The objective function of the constrained K-means algorithm can be defined as follows:

Here, the first term is the squared error objective function of the K-means algorithm, while the second term is the constraint function that restricts the distance between the data points based on the pairwise constraints. $\lambda$ is the weight parameter that controls the balance between the two objective functions.

**Semi-supervised Hierarchical**

Semi-supervised hierarchical clustering aims to construct a hierarchical structure of clusters from the data. The algorithm uses a set of pairwise constraints to guide the merges and splits of clusters at each level of the hierarchy.

The most popular approach to semi-supervised hierarchical clustering is the constrained agglomerative hierarchical clustering (CAHC) algorithm. CAHC starts by considering each data point as a singleton cluster and then iteratively merges the closest clusters based on the constraints. The algorithm stops when the number of clusters reaches the desired level of granularity or when all the constraints are satisfied.

The objective function of the CAHC algorithm can be defined as follows:

Here, the objective function consists of two terms. The first term is the sum of the distances between all the data points that are merged in each step, while the second term is the sum of the distances between the clusters that should not be merged based on the pairwise constraints. $\lambda$ is the weight parameter that controls the balance between the two objective functions.

**Advantages and Disadvantages of Semi-supervised Clustering**

Semi-supervised clustering offers several advantages over traditional unsupervised clustering, including:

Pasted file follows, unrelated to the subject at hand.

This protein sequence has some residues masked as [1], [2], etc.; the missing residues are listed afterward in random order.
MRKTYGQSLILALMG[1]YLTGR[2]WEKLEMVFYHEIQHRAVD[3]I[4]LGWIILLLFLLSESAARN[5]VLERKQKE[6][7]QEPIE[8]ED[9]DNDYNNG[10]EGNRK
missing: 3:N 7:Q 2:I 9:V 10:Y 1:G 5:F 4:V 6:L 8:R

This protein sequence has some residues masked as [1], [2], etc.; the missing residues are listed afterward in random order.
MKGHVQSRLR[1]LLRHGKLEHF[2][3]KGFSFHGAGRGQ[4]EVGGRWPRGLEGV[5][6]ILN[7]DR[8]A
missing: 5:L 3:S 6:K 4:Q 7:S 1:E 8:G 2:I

- Improved clustering accuracy: Incorporating labeled data can improve the clustering accuracy by guiding the clustering algorithm to produce more accurate results.
- Reduced labeling costs: Semi-supervised clustering allows for the use of fewer labeled data points, reducing the cost of labeling the data.
- Robustness to noisy data: Semi-supervised clustering can be robust to noisy data, as it can use the pairwise constraints to filter out noise in the data.

However, semi-supervised clustering also has some disadvantages, including:

- Dependence on the quality of labeled data: The quality of the clustering results depends on the quality of the labeled data. Poor-quality labeled data can lead to inaccurate clustering results.
- Sensitivity to the pairwise constraints: The choice of pairwise constraints can significantly impact the clustering results. Choosing the wrong constraints can lead to incorrect results.
- Computational complexity: Semi-supervised clustering algorithms are generally more computationally complex than unsupervised clustering algorithms, as they require the optimization of additional objectives function.

**Conclusion**

Semi-supervised clustering is a useful approach in machine learning, particularly in those cases where the cost of labeling the data is too high for all the data. It has been successfully applied in various domains, such as image segmentation, document clustering, and gene expression analysis.

Semi-supervised clustering can provide more accurate and robust clustering results than traditional unsupervised clustering methods, but it depends on the availability and quality of labeled data. Moreover, semi-supervised clustering algorithms can be computationally expensive.

In future, it may be possible to improve the quality of semi-supervised clustering results by developing more robust pairwise constraints and developing more efficient algorithms for optimizing the objective function.